Ethiopia's parliament ratified a controversial treaty Thursday ensuring its access to Nile water resources, amid bitter arguments with Egypt trigged by an Ethiopian dam project.
The deal replaces a colonial-era agreement that granted Egypt and Sudan the majority of water rights and allows upstream countries to implement irrigation and hydropower projects without first seeking Egypt's approval.
"Parliament approved and passed a law that incorporates the treaty into domestic law," government spokesman Shimeles Kemal told AFP.
Egypt and Sudan have not signed the Cooperative Framework Agreement (CFA) led by the Nile Basin Initiative, but six upstream nations have.
In addition to Ethiopia, Burundi, Kenya, Rwanda, Tanzania and Uganda have all signed, while Democratic Republic of Congo and newly independent South Sudan have said they also intend to join.
For decades, Egypt held veto rights over all upstream projects, following powers granted by a 1929 colonial-era treaty with Britain.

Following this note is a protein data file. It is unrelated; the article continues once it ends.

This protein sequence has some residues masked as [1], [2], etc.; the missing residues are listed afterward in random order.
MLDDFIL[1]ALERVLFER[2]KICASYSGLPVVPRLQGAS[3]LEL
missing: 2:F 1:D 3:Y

Egypt's subsequent 1959 deal with Sudan gave the two downstream countries more than 90 percent control of Nile waters.
Ethiopia inked the deal in May 2010, and its ratification by parliament comes amid rising tensions between Addis Ababa and Cairo over Ethiopia's construction of the Grand Renaissance Dam on the Blue Nile.
Egyptian President Mohamed Morsi has warned that "all options are open" over the construction of the dam, but Ethiopia insists it will not go to war with its neighbour, dismissing Morsi's words as "empty and violent rhetoric."
Ethiopia began diverting the Nile river last month, paving the way for the construction of the $4.2 billion (3.2 billion euro) Grand Renaissance Dam, set to become Africa's biggest hydroelectric dam when completed.
The Horn of Africa country has pledged to press ahead with the dam, despite Egypt's fury.
Shimeles said the deal replaces the "unjust" agreements of 1929 and 1959 that awarded Sudan and Egypt control of the lion's share of the river, and says the agreement ensures equitable access to Nile waters.
"Ethiopia has never considered the 1959 (and) 1929 agreements binding, as it has never been a party to it," Shimeles.
"The CFA is a response to the unjust colonial imposition on the part of the riparian states, preventing them from exploiting equitably the Nile resources," he added.